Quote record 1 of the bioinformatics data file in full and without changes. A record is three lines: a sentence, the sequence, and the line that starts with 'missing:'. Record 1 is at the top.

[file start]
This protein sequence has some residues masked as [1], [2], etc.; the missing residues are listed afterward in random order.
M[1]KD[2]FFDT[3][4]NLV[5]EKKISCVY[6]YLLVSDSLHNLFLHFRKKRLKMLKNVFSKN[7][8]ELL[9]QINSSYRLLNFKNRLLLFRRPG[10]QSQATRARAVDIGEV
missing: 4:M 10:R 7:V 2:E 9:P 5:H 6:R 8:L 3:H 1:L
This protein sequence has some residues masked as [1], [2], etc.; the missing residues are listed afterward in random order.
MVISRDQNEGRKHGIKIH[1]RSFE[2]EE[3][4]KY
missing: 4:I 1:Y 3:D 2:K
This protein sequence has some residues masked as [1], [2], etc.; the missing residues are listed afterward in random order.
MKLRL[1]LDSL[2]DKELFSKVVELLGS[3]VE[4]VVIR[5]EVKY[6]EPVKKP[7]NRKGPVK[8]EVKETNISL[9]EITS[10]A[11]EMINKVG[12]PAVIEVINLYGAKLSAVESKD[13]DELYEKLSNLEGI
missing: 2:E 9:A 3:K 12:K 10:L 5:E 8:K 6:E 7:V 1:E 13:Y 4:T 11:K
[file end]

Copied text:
This protein sequence has some residues masked as [1], [2], etc.; the missing residues are listed afterward in random order.
M[1]KD[2]FFDT[3][4]NLV[5]EKKISCVY[6]YLLVSDSLHNLFLHFRKKRLKMLKNVFSKN[7][8]ELL[9]QINSSYRLLNFKNRLLLFRRPG[10]QSQATRARAVDIGEV
missing: 4:M 10:R 7:V 2:E 9:P 5:H 6:R 8:L 3:H 1:L